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The fumptuous Dalila floting this way:
Sams. Or peace or not, alike to me he comes.
HAR. I come not, Samson, to condole thy chance,
1080 That Kiriathaim held, thou know't me now If thou at all art known. Much I have heard Of thy prodigious might and feats perform'd Incredible to me, in this displeas’d, That I was never present on the place
1085 Of those encounters, where we might have try'd Each other's force in camp or lifted field; And now am come to see of whom such noise Hath walk'd about, and each limb to survey, If thy appearance answer loud report.
1999 Sams. The way to know were not to see but taste.
Har. Dost thou already single me? I thought Gyves and the mill had tam'd thee. O that fortune Had brought me to the field, where thou art fam'd To' have wrought such wonders with an afs's jaw; 1095 I should have forc'd thee foon with other arms, Or left thy carcass where the ass lay thrown: So had the glory of prowess been recover'd To Palestine, won by a Philistine, From the unforeskin'd race, of whom thou bear'ft 1100 The highest name for valiant acts; that honor
Certain to' have won by mortal duel from thee,
[do SAMs. Boaft not of what thou wouldt have done, but What then thou wouldst, thou seeft it in thy hand.
Har. To combat with a blind man I disdain, And thou hast need much washing to be touch'd.
Sams. Such usage as your honorable lords Afford me' assassinated and betray'd, Who durft not with their whole united powers In fight withstand me single and unarm’d, Nor in the house with chamber ambushes Close-banded durft attack me, no not fleeping Till they had hir'd a woman with their gold Breaking her marriage faith to circumvent me. 1115 Therefore without feign'd shifts let be affign'd Some narrow place inclos'd, where fight may give thee, Or rather flight, no great advantage on me; Then put on all thy gorgeous arms, thy helmet And brigandine of brass, thy broad habergeon, 1120 Vant-brass and greves, and gauntlet, add thy spear, A weaver's beam, and feven-times-folded shield, I only with an oaken staff will meet thee, And raise such outcries on thy clatter'd iron,
Which long shall not withhold me from thy head, 1125 That in a little time while breath remains thee, Thou oft shalt with thyself at Gath to boast Again in safety what thou wouldst have done To Samson, but falt never fee Gath more.
Har. Thou durft not thus disparage glorious arms, Which greatest heroes have in battle worn,
Their ornament and safety, had not spells
Sams. I know no spells, use no forbidden arts ; My trust is in the living God, who gave me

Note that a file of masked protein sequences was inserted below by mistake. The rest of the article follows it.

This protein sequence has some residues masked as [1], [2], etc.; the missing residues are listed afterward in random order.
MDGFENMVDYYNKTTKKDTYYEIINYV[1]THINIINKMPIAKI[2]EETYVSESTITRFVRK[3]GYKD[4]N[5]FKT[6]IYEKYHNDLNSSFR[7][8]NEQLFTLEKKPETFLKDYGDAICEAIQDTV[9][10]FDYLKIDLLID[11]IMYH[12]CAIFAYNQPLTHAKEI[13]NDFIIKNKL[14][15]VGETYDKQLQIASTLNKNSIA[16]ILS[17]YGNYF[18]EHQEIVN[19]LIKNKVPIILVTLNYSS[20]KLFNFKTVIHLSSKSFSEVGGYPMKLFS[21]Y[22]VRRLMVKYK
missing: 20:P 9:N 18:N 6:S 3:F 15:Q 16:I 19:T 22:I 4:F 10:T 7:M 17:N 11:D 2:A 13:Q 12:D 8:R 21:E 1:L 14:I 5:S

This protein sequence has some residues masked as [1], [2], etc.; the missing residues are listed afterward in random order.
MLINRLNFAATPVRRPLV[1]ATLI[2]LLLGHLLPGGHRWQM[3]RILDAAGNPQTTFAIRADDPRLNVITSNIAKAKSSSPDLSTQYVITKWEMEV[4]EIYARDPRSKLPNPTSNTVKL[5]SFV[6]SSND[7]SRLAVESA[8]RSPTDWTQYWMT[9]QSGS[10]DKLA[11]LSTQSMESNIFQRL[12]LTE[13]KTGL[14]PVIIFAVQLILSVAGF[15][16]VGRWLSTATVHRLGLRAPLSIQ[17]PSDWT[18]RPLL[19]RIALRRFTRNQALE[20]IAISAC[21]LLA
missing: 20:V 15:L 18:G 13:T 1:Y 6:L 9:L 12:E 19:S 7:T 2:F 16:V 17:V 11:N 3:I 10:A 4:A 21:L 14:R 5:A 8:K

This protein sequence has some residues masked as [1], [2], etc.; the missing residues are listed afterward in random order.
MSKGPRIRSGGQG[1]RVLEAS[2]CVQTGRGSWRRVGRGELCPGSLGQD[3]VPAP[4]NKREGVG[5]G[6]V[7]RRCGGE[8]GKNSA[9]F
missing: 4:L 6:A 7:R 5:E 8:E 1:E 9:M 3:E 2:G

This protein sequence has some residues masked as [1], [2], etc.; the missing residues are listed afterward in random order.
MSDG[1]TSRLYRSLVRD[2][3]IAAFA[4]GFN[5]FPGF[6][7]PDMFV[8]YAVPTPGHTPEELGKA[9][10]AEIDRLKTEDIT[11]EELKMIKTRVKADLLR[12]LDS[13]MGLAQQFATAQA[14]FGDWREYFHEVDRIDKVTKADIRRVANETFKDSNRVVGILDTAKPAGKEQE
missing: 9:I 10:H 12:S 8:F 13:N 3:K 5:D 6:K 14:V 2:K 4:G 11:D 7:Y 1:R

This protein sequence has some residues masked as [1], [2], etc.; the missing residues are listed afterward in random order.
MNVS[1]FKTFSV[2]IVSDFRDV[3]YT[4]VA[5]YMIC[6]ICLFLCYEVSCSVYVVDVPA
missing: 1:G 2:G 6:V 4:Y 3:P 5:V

114 At my nativity this strength, diffus'd No less through all my finews, joints, and bones, Than thine, while I preserv'd these locks unfhorn, The pledge of my unviolated vow. For proof hereof, if Dagon be thy God,
1145 Go to his temple, invocate his aid With solemnest devotion, spread before him How highly it concerns his glory now To frustrate and dissolve these magic spells, Which I to be the power of Israel's God 1150 Avow, and challenge Dagon to the test, Offering to combat thee his champion bold, With th' utmost of his Godhead seconded: Then thou thalt see, or rather to thy forrow Soon feel, whose God is strongest, thine or mine. 1155
Har. Presume not on thy God, whate’er he be Thee he regards not, owns not, hath cut off Quite from his people, and deliver'd up Into thy enemies' hand, permitted them To put out both thine eyes, and fetter'd send thee
Into the common prison, there to grind
1165 Of noble warrior, so to stain his honor, But by the barber's razor best subdued.
Sams. All these indignities, for such they are
Har. Fair honor that thou dost thy God, in trusting
1180 Sams. Tongue-doughty Giant, how doft thou prove
Went up with armed powers thee only seeking, 1190
Sams. Among the daughters of the Philistines
1205 It was the force of conqueft; force with force Is well ejected when the conquer'd can. But I a private person, whom my country As a league-breaker gave up bound, presum'd Single rebellion, and did hostile acts. I was no private but a person rais’d With strength sufficient and command from Heaven To free my country; if their servile minds Me their deliverer sent 'would not receive, But to their masters gave me up for nought, 1215 Th’unworthier they; whence to this day they serve. I was to do my part from Heav'n aflign’d, And had perform'd it, if my known offense Had not disabled me, not all your force :